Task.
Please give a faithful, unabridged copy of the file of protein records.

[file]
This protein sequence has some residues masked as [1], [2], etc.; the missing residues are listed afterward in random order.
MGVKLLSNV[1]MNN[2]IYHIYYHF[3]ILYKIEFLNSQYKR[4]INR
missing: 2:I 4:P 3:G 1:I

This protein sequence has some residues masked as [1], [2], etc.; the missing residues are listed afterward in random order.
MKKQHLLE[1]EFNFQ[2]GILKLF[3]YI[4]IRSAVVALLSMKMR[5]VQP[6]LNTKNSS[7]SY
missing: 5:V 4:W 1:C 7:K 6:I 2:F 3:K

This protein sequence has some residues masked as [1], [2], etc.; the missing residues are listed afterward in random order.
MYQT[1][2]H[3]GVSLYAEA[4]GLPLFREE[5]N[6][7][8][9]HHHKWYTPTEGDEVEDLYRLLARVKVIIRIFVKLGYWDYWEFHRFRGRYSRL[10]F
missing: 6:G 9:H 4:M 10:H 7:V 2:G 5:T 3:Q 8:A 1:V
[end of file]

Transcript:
This protein sequence has some residues masked as [1], [2], etc.; the missing residues are listed afterward in random order.
MGVKLLSNV[1]MNN[2]IYHIYYHF[3]ILYKIEFLNSQYKR[4]INR
missing: 2:I 4:P 3:G 1:I

This protein sequence has some residues masked as [1], [2], etc.; the missing residues are listed afterward in random order.
MKKQHLLE[1]EFNFQ[2]GILKLF[3]YI[4]IRSAVVALLSMKMR[5]VQP[6]LNTKNSS[7]SY
missing: 5:V 4:W 1:C 7:K 6:I 2:F 3:K

This protein sequence has some residues masked as [1], [2], etc.; the missing residues are listed afterward in random order.
MYQT[1][2]H[3]GVSLYAEA[4]GLPLFREE[5]N[6][7][8][9]HHHKWYTPTEGDEVEDLYRLLARVKVIIRIFVKLGYWDYWEFHRFRGRYSRL[10]F
missing: 6:G 9:H 4:M 10:H 7:V 2:G 5:T 3:Q 8:A 1:V